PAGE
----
Obama: Islam stands against violence, so 'no excuse' for attacks


US President Barack Obama and State Secretary Hillary Clinton return to their seats after speaking during the transfer of remains ceremony marking the return to the US of the remains of the four Americans killed in an attack this week in Benghazi, Libya, at the Andrews Air Force Base in Maryland on September 14, 2012.



US President Barack Obama used his weekly White House address today in continued efforts to distance the Washington from the anti-Islam film that has sparked mounting anti-American sentiment around the globe. 

The US leader condemned the Tuesday attack against the US embassy in Libya that killed the US ambassador and three others, vowing that "those who attack our people will find no escape from justice."

"We will not waver in their pursuit. And we will never allow anyone to shake the resolve of the United States of America," he said.

More from GlobalPost: Anti-American unrest creates a '1979 moment' for Obama

Describing religious freedom as a fundamental American value, Obama said "all faiths" condemn the taking of innocent life and while the US is quick to "reject the denigration of any religion, including Islam," he said "there is never any justification for violence."

The remarks echoed those of US Secretary of State Hillary Clinton, who on Friday referred to the California-made footage that first prompted protests in Libya on Tuesday as an the "awful internet video that we [in the US governmet] had nothing to do with," according to CNN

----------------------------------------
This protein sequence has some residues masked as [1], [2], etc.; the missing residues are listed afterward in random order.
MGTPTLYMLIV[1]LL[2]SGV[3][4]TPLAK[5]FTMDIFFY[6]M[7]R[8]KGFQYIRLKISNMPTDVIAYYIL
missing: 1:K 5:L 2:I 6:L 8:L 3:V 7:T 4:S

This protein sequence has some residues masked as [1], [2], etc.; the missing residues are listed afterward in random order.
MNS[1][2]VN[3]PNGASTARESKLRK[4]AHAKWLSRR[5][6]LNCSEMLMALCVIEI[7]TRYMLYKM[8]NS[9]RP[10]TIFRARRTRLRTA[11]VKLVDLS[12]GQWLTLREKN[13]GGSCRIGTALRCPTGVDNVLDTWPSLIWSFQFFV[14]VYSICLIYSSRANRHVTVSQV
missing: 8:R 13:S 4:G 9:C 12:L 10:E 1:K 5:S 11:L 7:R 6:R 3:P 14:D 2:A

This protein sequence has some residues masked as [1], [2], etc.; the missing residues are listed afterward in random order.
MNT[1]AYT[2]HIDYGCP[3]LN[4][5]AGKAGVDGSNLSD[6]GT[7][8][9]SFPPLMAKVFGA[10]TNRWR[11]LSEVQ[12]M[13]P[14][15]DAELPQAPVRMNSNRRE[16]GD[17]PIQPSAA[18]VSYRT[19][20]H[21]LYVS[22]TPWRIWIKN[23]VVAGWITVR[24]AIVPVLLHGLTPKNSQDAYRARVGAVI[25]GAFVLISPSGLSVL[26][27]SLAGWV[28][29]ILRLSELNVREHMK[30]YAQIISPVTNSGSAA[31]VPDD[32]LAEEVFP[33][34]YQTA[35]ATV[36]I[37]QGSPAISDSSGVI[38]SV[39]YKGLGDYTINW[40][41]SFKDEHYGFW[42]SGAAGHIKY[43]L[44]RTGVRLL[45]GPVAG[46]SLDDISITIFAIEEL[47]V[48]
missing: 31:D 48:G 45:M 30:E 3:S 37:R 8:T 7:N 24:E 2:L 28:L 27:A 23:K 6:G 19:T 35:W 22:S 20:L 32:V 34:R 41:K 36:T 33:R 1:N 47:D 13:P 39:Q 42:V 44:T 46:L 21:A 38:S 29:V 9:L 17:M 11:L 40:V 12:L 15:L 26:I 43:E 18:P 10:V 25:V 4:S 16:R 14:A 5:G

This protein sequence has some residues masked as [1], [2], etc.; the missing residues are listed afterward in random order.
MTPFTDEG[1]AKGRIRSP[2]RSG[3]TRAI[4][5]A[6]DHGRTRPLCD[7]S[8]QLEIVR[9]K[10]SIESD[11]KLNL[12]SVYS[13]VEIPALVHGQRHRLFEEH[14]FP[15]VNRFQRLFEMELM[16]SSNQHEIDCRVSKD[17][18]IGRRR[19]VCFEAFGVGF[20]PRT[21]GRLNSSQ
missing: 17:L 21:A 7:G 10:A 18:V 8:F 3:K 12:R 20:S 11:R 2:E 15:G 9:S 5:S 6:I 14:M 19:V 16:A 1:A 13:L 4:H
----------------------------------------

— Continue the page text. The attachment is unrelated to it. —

“Let us never forget that for every angry mob, there are millions who yearn for the freedom, and dignity, and hope that our flag represents,” Obama said in his address today, comments that came a day after angry protesters burned US flags in anti-American demonstrations around the globe. Follow GlobalPost's live coverage of the unrest here.

The unrest has emerged as a unexpected challenge for Obama as he campaigns for reelection, with Republican presidential nominee Mitt Romney earlier accusing Obama of having "sympathize[d] with those who waged the attacks." The president responded by saying Romney "seems to have a tendency to shoot first and aim later," reported CNN.

Watch Obama's full remarks on the Libya attacks and anti-American unrest here: